Glasgow poet and performer Cee Smith looks back on her summer and offers some off-the-cuff reviews:
Music and Shows:
If you like 60s psychedelic pop with a sense of humour check out The Fast Camels. Stand out track: Tales of the Unexpected with some cracking excuses to get out of participating with society.
If you like Iggy Pop and punk kids trying to start a fight but probably just wanting to make some friends check out BlisterPak. Stand out track: Hate the Gaze.
If you like being angry, but feel like maybe you shouldn’t be so angry all the time get enlightened with Mark McGhee’s first solo poetry show No More Rage at the Rum Shack 29/09/16
Special Music Mention: Paul Kalkbrenner’s 7 released last year but only recently found by me. Upbeat melancholic techno to play on a Sunday afternoon
If you like Aidan Moffat check out his documentary Where You’re Meant to Be following him tour Scotland with reworded folk classics and explore what being Scottish means to him.
If you don’t like Aidan Moffat check out his documentary Where You’re Meant to Be to see him descend into fragile ego-fuelled binge drinking and get roundly told off by old Scottish folk singers for messing with their history.
If you like drama, sad mothers and beautiful cinematography check out Julieta, the latest release from Pedro Almodovar.
I crammed a whole summer into just over a month and caught some fantastic acts in beautiful locations.
Deoch an Dorus: gets a mention for being the first of the season and outright winner of best location. This mini festival on the shore on Arran continued to surprise me with outstanding music and wonderful attitude. Waking up with a mountain behind me, a forest to my left and the beach ahead was a marvel to this city dweller.
Audiosoup: It’s called Audiosoup for a reason and was I ever glad I packed earplugs but it was a great layout for having a stoat and catching a bit of everything surrounded by the rolling hills of the borders. Bombskare and Nipples of Venus were my highlights of the weekend and the Boom Bap Soup Roll tent promises great things to come as it expands its lineup of new and established Hip Hop acts.
Mugstock: Mugdock country park was fantastically decked out by artist Barry Neeson, Stanley Odd blew their audience away and looked a great day out for families with young children. It was all about Silicone Soul on the Saturday night for me though. Bonus points for being the easiest festival to skulk back home being only 10 miles from Glasgow centre.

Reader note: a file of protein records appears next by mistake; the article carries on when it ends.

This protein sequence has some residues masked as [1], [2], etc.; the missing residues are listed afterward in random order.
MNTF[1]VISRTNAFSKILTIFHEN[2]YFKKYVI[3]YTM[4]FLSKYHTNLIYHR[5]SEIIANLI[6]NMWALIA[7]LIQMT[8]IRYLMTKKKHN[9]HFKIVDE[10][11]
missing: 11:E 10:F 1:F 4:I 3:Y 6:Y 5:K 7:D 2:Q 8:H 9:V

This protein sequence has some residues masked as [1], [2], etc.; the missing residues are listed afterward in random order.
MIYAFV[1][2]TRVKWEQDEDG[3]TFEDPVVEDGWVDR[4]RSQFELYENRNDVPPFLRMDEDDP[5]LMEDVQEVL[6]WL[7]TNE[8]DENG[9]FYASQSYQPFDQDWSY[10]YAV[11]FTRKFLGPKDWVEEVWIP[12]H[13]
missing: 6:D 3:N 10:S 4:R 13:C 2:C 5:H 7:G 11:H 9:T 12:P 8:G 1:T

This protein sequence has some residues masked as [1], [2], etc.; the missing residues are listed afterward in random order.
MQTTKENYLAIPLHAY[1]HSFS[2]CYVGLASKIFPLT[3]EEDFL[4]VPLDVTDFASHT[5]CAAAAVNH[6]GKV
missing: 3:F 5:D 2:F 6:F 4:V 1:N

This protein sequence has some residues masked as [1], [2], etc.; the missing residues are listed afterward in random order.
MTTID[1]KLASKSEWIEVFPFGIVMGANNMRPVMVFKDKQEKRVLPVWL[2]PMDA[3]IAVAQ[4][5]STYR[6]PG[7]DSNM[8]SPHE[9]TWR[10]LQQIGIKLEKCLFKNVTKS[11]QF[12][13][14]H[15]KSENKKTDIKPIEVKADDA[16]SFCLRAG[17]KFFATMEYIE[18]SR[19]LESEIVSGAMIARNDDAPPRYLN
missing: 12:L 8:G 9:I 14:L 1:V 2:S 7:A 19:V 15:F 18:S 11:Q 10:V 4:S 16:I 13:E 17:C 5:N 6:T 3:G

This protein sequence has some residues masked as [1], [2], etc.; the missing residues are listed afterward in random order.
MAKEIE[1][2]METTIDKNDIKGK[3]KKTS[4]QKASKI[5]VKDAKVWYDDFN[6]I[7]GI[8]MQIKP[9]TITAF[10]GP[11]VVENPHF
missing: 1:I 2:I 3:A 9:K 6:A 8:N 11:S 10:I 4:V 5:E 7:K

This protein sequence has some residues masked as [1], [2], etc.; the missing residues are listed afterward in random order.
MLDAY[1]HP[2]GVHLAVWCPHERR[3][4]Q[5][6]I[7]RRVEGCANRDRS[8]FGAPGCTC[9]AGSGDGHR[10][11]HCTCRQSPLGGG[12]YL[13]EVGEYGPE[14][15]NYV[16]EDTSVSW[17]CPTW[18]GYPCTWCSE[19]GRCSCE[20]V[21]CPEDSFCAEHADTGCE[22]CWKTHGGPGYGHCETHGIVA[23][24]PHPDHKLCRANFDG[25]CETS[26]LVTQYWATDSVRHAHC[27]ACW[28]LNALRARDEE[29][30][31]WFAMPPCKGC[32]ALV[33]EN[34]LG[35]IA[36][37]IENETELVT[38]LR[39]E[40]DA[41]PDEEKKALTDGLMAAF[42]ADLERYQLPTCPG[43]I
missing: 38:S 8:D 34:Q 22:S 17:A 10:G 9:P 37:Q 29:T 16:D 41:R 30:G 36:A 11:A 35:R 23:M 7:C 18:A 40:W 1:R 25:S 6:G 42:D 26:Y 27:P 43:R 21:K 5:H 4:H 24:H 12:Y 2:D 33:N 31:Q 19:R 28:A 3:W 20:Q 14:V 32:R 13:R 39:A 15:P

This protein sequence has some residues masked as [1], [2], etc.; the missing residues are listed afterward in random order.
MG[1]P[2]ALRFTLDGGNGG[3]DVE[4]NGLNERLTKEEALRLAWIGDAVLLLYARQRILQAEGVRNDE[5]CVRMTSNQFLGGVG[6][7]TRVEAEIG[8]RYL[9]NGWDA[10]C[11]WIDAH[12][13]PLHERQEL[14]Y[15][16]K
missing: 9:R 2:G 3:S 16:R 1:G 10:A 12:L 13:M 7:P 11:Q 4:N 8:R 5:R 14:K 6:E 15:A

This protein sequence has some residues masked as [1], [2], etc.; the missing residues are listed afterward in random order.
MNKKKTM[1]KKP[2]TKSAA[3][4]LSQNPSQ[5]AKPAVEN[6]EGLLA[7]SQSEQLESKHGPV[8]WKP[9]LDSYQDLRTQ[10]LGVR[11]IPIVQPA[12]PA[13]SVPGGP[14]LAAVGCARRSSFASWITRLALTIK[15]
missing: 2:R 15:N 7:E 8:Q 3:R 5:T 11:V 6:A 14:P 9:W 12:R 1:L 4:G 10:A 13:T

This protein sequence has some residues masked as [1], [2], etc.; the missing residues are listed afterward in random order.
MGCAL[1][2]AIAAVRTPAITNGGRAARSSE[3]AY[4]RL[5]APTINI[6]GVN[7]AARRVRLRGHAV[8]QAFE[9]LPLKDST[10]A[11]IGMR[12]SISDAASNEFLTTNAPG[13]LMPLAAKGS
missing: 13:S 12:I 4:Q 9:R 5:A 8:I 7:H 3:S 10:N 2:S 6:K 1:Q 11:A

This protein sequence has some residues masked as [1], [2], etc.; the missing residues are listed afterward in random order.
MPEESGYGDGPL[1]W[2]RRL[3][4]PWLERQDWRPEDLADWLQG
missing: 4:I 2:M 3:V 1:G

Project A Frame: Absolute favourite of the summer, this was a stomper of a party on the grounds of an old mine in Ayrshire. The site is essentially an open air museum with the gigantic A Frame its star exhibit, I learned a lot about mining and caught a lot of great acts including a trip-hop set from the Girobabies and the Mickey 9s. Even the police were getting right in about a dance.
Doune the Rabbit Hole: Love the trees, love the vibe, Suuns were stellar, Hector Bizerk played their last festival gig, and Fail Better’s spoken word tent was a cosy escape from it all.
Bloody Mary’s aren’t just for Brunch. They are a way of life. Here are Glasgow’s top 3 according to Cee :
3. The Blue Chair, High St: There’s no vodka but offers one mean Virgin Mary
2. Brunswick Brutti e Buoni, Brunswick St: Spicy, alcoholic, in a wine glass
1. The Flying Duck: Renfield St: Top of the table for the additions of Buckfast and vegan Worchester sauce. Get in!
I tried out First’s new Airport Direct bus. The purple 500.
Fast, comfy, free wifi, not cheap
‘Fucksake I should’ve just got a taxi!’ cried a man on hearing the price for four tickets.
‘Aye, should’ve. But you didn’t,’ was the driver’s response.
Glasgow College is opening in its new building. I’ve been watching the construction with sceptical interest but I have to admit its finished look is impressive. Like an ancient forum build out of white lego.
If you have an event, an album, download or anything interesting for review, send it in for consideration: editor [at] newsnet [dot]scot